Thinking outside the box isn’t as unique as you might assume. All sorts of people do things all the time, that are outside the normal limits they are supposed to follow. That’s a shame, but what’s worse is they don’t apply their ability to think outside the box to solve problems. That’s the rare version of outside the box thinking.
I can recall two specific times thinking outside the box enabled me to achieve results beyond anyone’s expectations. The first occurred in 1981 when one of the software authors I worked with at Digital Marketing, invented a box that would run business software on an Atari game computer. A group of us wanted to manufacture the box and sell it to Atari owners and broaden our distribution of business software by roughly 20,000 users. Everyone loved the idea including Dave Gangola who had constructed the gizmo in his garage.
Thinking outside the box, I suggested we contact Don Kingsborough who was, at the time, responsible for Atari’s marketing. Kingsborough also introduced a talking teddy bear named Teddy Ruxpin and built a giant marketing firm around it. Everyone liked the idea and we proceeded to contact Atari to setup a meeting to discuss our proposal. In this process, we found out that Atari was attempting to construct the very same device Dave had invented all by himself and the project was code-named “Sweet Pea.”
In exchange for $250,000, and with the help of Peter Moss, who had come to us from Charles Schwab, Bob Baker and I met with Atari several times and negotiated a contract to provide the schematic design, manufacturing rights for 20,000 units, and 5 prototypes in time for the Comdex trade show in Chicago that year. I met Nolan Bushnell and Alan Alda, who was Atari’s official spokesman.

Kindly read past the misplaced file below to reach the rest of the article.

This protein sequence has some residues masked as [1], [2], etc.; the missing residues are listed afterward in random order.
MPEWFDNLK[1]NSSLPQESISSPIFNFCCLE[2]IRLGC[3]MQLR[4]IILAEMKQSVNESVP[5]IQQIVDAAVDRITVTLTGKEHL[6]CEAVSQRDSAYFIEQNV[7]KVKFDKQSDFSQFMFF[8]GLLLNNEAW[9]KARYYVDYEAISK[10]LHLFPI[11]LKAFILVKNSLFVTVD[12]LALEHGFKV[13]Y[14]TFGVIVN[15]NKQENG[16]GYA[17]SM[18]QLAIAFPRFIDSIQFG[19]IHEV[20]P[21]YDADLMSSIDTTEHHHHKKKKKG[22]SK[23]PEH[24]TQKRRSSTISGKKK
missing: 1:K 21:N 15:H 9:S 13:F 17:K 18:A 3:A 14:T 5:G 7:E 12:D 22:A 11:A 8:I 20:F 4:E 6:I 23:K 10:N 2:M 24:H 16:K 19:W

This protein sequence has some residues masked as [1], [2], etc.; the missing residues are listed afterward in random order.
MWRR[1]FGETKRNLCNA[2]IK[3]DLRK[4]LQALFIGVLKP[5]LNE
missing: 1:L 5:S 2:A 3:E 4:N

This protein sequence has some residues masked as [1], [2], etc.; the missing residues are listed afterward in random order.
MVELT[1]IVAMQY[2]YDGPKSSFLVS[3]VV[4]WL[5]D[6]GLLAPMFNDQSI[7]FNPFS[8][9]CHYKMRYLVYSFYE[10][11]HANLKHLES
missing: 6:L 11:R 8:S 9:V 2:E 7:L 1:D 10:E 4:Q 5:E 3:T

We were higher than a kite that winter but ran into a bit of reality when the low-end of the computer market fell apart. We spun off two companies, Add-On Computers and Add-On Software with the proceeds from Atari but our trip on cloud 9 was short-lived. Nonetheless, outside the box thinking produced a giant leap from thinking we would manufacture these boxes ourselves and try to sell them one at a time.
The second outside the box thinking, had to do with saving lots of money in inventory when I worked for Al Pease at Independent Business Systems in Livermore, California. IBS was a manufacturer of multi-user computer systems, which came in two basic flavors. One ran a proprietary operating system based on UCSD Pascal, and the other on a niche operating system called Turbo-DOS. Both flavors came in a variety of configurations based on the size of the hard drive(s) requiring the stocking of multiple hard drives for all the supported configurations. One day, it occurred to me that by using a variety of hard disk controllers, we could use fewer hard drives and supply the same configurations in our price list. Al told me, “You earned your paycheck this month,” when I shared my bright idea. The reduction in inventory was significant and gave us the feeling we were fleet of foot, when it came to computer manufacturing.